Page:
When a loved one dies, it is generally the job of the executor of their will or their next of kin to apply for what’s known as a ‘grant of representation’, so they can administer the estate.
This is a general term referring to a legal order issued by the probate registry, allowing you to take charge of distributing the estate of the person who has died (in Scotland it is known as a confirmation).
In this article, we’ll take you through how these grants work, which type you’re likely to need, and how to apply for one.
What is a grant of representation?
When a person dies, a grant of representation gives someone the authority to manage their estate and make sure everything is passed on as intended. If there is a will, then it is this person’s job to make sure that its instructions are followed.
Once a grant has been obtained, the executor (otherwise known as the administrator in some cases) has the power to exchange property documents, close bank accounts, sell shares, and of course, pass on assets.
A death certificate is usually enough for banks and other financial institutions to allow you to view the accounts of the deceased, which is usually necessary for valuing the estate. However, they will only allow you to actually access their accounts and withdraw money once you have the documentation to prove you have been awarded a grant of representation.
Do I need a grant of representation?
A grant of representation is usually needed in the case where the estate is mostly made up of solely-owned assets (that is, assets not owned by anyone else) and which are worth at least £10,000.
It may not be needed if the estate is either valued at less than this, or is mainly made up of cash, jointly owned assets, or there are debts that exceed the value of the assets.
Which grant of representation do I need?
The two main kinds of grant of representation are a grant of probate and a grant of letters of administration.
If the person who has died left a will and named you as one of their executors, you can apply for a grant of probate. This generally means you are taking on the responsibility of making sure all of the person’s assets go where they are supposed to, as well as settling any other financial matters. Usually, the person who’s died will have agreed this with you in advance.
Read more about obtaining probate and how it works in our article What is probate?
Letters of administration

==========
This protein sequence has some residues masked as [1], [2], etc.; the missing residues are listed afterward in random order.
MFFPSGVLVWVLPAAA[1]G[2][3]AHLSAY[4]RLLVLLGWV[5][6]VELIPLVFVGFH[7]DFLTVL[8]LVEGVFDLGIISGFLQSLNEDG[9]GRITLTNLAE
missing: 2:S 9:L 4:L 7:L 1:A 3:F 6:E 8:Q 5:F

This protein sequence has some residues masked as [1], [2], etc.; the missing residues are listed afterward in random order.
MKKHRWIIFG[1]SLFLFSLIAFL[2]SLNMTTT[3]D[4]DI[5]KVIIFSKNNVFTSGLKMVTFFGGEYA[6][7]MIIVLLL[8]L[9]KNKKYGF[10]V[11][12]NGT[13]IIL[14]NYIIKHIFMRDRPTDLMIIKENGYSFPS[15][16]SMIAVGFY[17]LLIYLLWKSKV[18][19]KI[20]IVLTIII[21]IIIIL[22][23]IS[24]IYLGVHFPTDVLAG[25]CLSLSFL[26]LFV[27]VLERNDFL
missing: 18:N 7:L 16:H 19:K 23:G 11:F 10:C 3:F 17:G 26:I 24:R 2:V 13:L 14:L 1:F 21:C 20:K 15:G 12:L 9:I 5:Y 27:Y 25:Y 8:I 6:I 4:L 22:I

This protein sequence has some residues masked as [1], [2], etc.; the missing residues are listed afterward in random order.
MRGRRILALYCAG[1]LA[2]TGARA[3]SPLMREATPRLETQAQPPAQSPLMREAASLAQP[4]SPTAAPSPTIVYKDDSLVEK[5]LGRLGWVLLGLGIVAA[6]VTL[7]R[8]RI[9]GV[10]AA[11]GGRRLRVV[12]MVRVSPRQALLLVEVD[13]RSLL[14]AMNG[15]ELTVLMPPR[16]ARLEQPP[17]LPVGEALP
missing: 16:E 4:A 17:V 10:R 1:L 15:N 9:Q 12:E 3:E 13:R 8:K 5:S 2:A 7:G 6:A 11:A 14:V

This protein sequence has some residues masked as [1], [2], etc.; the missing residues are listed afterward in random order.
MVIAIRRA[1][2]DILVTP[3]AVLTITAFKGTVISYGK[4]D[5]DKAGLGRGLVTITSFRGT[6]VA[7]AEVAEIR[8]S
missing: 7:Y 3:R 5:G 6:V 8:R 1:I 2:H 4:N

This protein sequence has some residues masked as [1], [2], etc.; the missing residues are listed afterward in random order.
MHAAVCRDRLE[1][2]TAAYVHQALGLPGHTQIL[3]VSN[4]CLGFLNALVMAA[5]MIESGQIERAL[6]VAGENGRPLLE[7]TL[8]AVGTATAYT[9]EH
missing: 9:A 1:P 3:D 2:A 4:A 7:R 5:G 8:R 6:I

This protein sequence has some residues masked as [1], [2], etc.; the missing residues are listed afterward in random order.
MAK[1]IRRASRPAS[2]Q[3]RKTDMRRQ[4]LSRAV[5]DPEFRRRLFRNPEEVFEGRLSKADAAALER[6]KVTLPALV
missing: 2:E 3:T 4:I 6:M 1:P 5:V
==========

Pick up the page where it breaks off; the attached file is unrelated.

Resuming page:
If the person who has died did not leave a will and you are their next of kin, you’ll need to apply for a grant of letters of administration. The next of kin in this case is defined as the person who stands to inherit the most under the rules of intestacy – you can read more about this, and how the estate will be distributed, in our article Sorting out an estate when someone dies without a will.
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If you are the next of kin but you do not wish to administer the estate, you can nominate someone else to do so on your behalf.
How to apply for a grant of representation
Applying for probate
If there is a will in place, you can apply for probate by filling in the PA1P form.
There will be a £273 fee if you live in England or Wales and the estate is valued at at least £5,000. It will cost you £1.50 for extra copies of the probate document, but these will be useful to have for sending to different financial organisations. Learn more about the full cost of executing a will in our article Probate fees – what you’ll pay to sort out someone’s financial affairs.
If you are not confident filling in a probate application, you can seek help from a solicitor or from the government’s probate helpline.
Applying for letters of administration
Applying for confirmation (Scotland only)
To apply for confirmation for an estate, you’ll need to fill in a C1 form, or a C2 form if the person died before 2022.
How long does it take to get a grant of representation?
The timeframe for getting a grant of representation will vary depending on the size of the estate, but it will rarely take longer than 30 days.
Once you have been awarded a grant of representation, you can immediately start managing the finances of the person who has died. This process tends to take several months or sometimes longer than a year, depending on how complicated their circumstances are.
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